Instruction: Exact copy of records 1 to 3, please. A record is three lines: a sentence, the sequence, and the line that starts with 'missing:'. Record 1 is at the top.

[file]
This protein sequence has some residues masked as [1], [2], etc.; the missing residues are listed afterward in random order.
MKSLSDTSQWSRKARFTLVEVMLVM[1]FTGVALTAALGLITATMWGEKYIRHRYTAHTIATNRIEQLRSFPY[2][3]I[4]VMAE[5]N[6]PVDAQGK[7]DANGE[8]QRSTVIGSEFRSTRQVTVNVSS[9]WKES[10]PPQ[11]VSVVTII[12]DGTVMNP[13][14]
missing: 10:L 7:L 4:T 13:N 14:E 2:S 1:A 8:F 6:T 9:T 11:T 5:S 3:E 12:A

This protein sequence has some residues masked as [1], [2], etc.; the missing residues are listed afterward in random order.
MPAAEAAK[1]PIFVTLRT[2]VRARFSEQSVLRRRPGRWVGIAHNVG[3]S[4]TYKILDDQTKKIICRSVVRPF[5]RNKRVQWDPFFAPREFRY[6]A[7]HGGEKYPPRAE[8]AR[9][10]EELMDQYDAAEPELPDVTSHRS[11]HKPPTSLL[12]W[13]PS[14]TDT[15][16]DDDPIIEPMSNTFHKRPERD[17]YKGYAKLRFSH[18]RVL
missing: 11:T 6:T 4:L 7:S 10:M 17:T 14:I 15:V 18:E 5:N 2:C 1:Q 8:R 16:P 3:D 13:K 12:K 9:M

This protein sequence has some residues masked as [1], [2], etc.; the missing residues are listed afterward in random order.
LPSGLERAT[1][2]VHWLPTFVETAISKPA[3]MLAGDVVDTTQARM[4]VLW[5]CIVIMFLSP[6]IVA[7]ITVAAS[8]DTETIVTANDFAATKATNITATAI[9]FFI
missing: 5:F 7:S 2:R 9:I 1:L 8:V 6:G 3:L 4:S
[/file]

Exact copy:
This protein sequence has some residues masked as [1], [2], etc.; the missing residues are listed afterward in random order.
MKSLSDTSQWSRKARFTLVEVMLVM[1]FTGVALTAALGLITATMWGEKYIRHRYTAHTIATNRIEQLRSFPY[2][3]I[4]VMAE[5]N[6]PVDAQGK[7]DANGE[8]QRSTVIGSEFRSTRQVTVNVSS[9]WKES[10]PPQ[11]VSVVTII[12]DGTVMNP[13][14]
missing: 10:L 7:L 4:T 13:N 14:E 2:S 1:A 8:F 6:T 9:T 11:T 5:S 3:E 12:A

This protein sequence has some residues masked as [1], [2], etc.; the missing residues are listed afterward in random order.
MPAAEAAK[1]PIFVTLRT[2]VRARFSEQSVLRRRPGRWVGIAHNVG[3]S[4]TYKILDDQTKKIICRSVVRPF[5]RNKRVQWDPFFAPREFRY[6]A[7]HGGEKYPPRAE[8]AR[9][10]EELMDQYDAAEPELPDVTSHRS[11]HKPPTSLL[12]W[13]PS[14]TDT[15][16]DDDPIIEPMSNTFHKRPERD[17]YKGYAKLRFSH[18]RVL
missing: 11:T 6:T 4:L 7:S 10:M 17:T 14:I 15:V 18:E 5:N 2:C 1:Q 8:R 16:P 3:D 13:K 12:K 9:M

This protein sequence has some residues masked as [1], [2], etc.; the missing residues are listed afterward in random order.
LPSGLERAT[1][2]VHWLPTFVETAISKPA[3]MLAGDVVDTTQARM[4]VLW[5]CIVIMFLSP[6]IVA[7]ITVAAS[8]DTETIVTANDFAATKATNITATAI[9]FFI
missing: 5:F 7:S 2:R 9:I 1:L 8:V 6:G 3:L 4:S